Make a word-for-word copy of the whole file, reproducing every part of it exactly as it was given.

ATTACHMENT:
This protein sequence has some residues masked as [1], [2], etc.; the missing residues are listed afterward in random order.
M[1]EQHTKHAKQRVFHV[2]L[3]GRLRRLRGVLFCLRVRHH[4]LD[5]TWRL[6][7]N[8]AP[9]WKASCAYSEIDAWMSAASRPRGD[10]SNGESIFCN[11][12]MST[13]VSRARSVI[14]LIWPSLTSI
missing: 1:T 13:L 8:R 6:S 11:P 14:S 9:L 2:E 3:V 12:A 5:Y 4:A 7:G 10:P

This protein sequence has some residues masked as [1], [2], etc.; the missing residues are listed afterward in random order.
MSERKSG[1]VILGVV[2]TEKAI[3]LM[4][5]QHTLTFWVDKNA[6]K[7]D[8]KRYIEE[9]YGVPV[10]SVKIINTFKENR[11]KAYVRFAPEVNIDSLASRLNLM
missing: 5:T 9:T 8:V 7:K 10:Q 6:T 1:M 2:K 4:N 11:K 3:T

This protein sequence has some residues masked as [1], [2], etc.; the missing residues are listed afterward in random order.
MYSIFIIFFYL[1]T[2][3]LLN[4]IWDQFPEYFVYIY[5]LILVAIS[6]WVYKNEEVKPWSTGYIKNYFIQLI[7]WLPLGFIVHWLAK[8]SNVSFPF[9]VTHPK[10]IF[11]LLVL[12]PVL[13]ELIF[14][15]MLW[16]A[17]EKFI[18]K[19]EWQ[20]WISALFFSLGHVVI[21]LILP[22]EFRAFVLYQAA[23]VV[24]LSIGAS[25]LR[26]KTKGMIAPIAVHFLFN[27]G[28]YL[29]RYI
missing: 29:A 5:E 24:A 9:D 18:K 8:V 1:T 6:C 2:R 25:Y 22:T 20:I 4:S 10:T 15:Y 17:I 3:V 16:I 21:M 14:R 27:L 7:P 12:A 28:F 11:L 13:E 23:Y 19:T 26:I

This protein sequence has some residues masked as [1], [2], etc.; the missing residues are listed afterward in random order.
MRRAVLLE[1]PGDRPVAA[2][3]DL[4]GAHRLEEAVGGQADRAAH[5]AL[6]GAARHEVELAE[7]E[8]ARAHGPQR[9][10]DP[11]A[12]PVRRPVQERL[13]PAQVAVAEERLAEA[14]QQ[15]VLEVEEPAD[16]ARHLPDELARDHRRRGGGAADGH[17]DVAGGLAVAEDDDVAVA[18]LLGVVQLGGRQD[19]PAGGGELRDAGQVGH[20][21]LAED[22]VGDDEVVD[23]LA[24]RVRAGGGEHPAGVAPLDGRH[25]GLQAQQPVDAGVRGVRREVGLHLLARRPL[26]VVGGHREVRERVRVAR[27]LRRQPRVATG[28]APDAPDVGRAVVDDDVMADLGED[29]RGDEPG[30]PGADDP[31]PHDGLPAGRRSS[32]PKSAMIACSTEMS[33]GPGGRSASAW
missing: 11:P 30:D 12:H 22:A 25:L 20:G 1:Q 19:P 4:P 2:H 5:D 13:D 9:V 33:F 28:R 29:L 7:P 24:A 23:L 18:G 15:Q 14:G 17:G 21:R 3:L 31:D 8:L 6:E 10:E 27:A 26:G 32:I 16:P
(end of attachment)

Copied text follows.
This protein sequence has some residues masked as [1], [2], etc.; the missing residues are listed afterward in random order.
M[1]EQHTKHAKQRVFHV[2]L[3]GRLRRLRGVLFCLRVRHH[4]LD[5]TWRL[6][7]N[8]AP[9]WKASCAYSEIDAWMSAASRPRGD[10]SNGESIFCN[11][12]MST[13]VSRARSVI[14]LIWPSLTSI
missing: 1:T 13:L 8:R 6:S 11:P 14:S 9:L 2:E 3:V 12:A 5:Y 4:A 7:G 10:P

This protein sequence has some residues masked as [1], [2], etc.; the missing residues are listed afterward in random order.
MSERKSG[1]VILGVV[2]TEKAI[3]LM[4][5]QHTLTFWVDKNA[6]K[7]D[8]KRYIEE[9]YGVPV[10]SVKIINTFKENR[11]KAYVRFAPEVNIDSLASRLNLM
missing: 5:T 9:T 8:V 7:K 10:Q 6:T 1:M 2:K 4:N 11:K 3:T

This protein sequence has some residues masked as [1], [2], etc.; the missing residues are listed afterward in random order.
MYSIFIIFFYL[1]T[2][3]LLN[4]IWDQFPEYFVYIY[5]LILVAIS[6]WVYKNEEVKPWSTGYIKNYFIQLI[7]WLPLGFIVHWLAK[8]SNVSFPF[9]VTHPK[10]IF[11]LLVL[12]PVL[13]ELIF[14][15]MLW[16]A[17]EKFI[18]K[19]EWQ[20]WISALFFSLGHVVI[21]LILP[22]EFRAFVLYQAA[23]VV[24]LSIGAS[25]LR[26]KTKGMIAPIAVHFLFN[27]G[28]YL[29]RYI
missing: 29:A 5:E 24:A 9:D 18:K 8:V 1:T 6:C 2:R 25:Y 22:T 20:I 4:S 10:T 15:Y 17:I 3:V 16:I 21:M 14:R 27:L 7:P 12:A 28:F 11:L 13:E 23:Y 19:T 26:I

This protein sequence has some residues masked as [1], [2], etc.; the missing residues are listed afterward in random order.
MRRAVLLE[1]PGDRPVAA[2][3]DL[4]GAHRLEEAVGGQADRAAH[5]AL[6]GAARHEVELAE[7]E[8]ARAHGPQR[9][10]DP[11]A[12]PVRRPVQERL[13]PAQVAVAEERLAEA[14]QQ[15]VLEVEEPAD[16]ARHLPDELARDHRRRGGGAADGH[17]DVAGGLAVAEDDDVAVA[18]LLGVVQLGGRQD[19]PAGGGELRDAGQVGH[20][21]LAED[22]VGDDEVVD[23]LA[24]RVRAGGGEHPAGVAPLDGRH[25]GLQAQQPVDAGVRGVRREVGLHLLARRPL[26]VVGGHREVRERVRVAR[27]LRRQPRVATG[28]APDAPDVGRAVVDDDVMADLGED[29]RGDEPG[30]PGADDP[31]PHDGLPAGRRSS[32]PKSAMIACSTEMS[33]GPGGRSASAW
missing: 11:P 30:D 12:H 22:A 25:L 20:G 1:Q 19:P 4:P 2:H 5:D 13:D 9:V 33:F 28:R 29:L 7:P 24:A 23:L 18:G 15:Q 14:G 17:G 21:R 3:L 31:D 8:L 6:E 10:E 27:A 26:G 32:I 16:P